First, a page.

She’s riding a high after giving Israel its first Eurovision victory in twenty years. But in her first in-depth interview since returning home from Lisbon, Netta Barzilai has revealed that she never felt like a shoe-in for the crown.
“The victory was not in my pocket at any stage, and I did not have that feeling,” the “Toy” singer tells Israel Hayom, who published a teaser of its forthcoming interview today.
“Even in The Next Star [Israel’s Eurovision selection show], and at every other point in my life, I always had to fight for my place, even with myself.”
“To be honest with myself, not because of what people think of me, because I really do not care what people think of me, but because of what I think of me.”
She and her team were well aware of the Cypriot surge, and the fact Eleni Foureira had become the bookies — and to some extent the press room’s — favourite act heading into the final.
“I was ready for Eleni to win, it would not crush me, because all my life it was like that… I never knew anything else … My whole life I was defeated by the standard thing, always.” When the time came for the solos in the military they [went to those] pleasing to the eye.”
Her weight is nobody’s business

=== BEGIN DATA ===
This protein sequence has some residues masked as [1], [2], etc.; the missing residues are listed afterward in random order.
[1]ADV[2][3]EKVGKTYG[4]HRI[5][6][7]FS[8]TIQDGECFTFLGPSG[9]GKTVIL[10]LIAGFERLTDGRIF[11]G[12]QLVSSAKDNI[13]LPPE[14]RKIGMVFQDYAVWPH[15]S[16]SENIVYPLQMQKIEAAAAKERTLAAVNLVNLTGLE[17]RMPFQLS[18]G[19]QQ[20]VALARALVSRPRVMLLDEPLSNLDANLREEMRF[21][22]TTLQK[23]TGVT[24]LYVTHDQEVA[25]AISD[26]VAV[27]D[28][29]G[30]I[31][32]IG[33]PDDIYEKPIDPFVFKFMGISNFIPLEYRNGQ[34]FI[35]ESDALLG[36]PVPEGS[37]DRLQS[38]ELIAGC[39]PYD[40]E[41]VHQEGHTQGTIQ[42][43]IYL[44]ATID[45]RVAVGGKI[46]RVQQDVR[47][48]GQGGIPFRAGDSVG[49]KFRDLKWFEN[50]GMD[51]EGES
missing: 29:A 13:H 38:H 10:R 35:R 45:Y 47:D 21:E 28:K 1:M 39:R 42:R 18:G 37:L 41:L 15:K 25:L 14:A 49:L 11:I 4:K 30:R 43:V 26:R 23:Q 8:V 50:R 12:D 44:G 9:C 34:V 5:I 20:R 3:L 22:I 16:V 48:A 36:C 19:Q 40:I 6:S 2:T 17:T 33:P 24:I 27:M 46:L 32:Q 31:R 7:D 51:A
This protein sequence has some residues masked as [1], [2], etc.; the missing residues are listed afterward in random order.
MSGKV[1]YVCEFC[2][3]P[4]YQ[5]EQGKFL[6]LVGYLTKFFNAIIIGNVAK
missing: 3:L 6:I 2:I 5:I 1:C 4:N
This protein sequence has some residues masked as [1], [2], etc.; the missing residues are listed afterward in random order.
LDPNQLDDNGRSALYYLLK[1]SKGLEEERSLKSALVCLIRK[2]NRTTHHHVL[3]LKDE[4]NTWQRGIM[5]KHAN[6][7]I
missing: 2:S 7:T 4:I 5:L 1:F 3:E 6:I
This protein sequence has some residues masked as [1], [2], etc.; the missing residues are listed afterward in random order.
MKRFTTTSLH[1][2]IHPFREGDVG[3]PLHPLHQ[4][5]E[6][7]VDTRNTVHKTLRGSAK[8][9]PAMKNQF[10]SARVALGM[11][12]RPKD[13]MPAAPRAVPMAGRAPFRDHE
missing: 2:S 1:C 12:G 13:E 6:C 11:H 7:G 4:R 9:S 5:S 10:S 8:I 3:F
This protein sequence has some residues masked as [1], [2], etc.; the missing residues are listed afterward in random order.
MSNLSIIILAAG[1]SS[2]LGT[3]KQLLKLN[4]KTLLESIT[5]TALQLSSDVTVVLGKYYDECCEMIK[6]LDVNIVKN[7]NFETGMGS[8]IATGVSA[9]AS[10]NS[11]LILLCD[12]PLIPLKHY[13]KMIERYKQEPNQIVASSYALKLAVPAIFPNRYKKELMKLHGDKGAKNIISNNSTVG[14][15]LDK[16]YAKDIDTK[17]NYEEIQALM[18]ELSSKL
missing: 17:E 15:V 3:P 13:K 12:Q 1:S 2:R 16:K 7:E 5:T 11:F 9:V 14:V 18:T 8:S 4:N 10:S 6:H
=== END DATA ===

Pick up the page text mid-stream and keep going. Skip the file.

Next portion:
Netta also opens up about an incident she had with popular TV and radio journalist Ilana Dayan, who said she was worried that Netta would “lose weight and then disappoint a lot of people” after Eurovision.
Netta swatted away that suggestion at the time, saying, “I’m just gonna be myself, I don’t care about what other people think or say. If I’m going to have a serious diet and will lose 40kg, then it will happen and I’ll change.”
And in her forthcoming interview with Israel Hayom she stands up for herself yet again.
“No one asks questions like that — I feel very good with that answer. I told you that I love myself in every way…[my weight] is not anybody’s business, just mine.”
Trouble at Eurovision 2018
Netta’s first rehearsal at Eurovision left many concerned about her chances of success. The initial rehearsal set off alarm bells for her team, too.
“We had to make a lot of changes because of what we discovered there — there was not enough lighting, the hall was dark, and we had to think about everything all over again.”
“I reminded myself that everything was fine. And that it was only the first time I thought I really connected with the girls who danced with me.”
“Suddenly we realised that our animation was good. And I felt that I had an impact on the performance. ”
Are you looking forward to reading the interview in full? What questions do you want to ask Netta? Let us know in the comments box below.
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Photo: Thomas Hanses (EBU)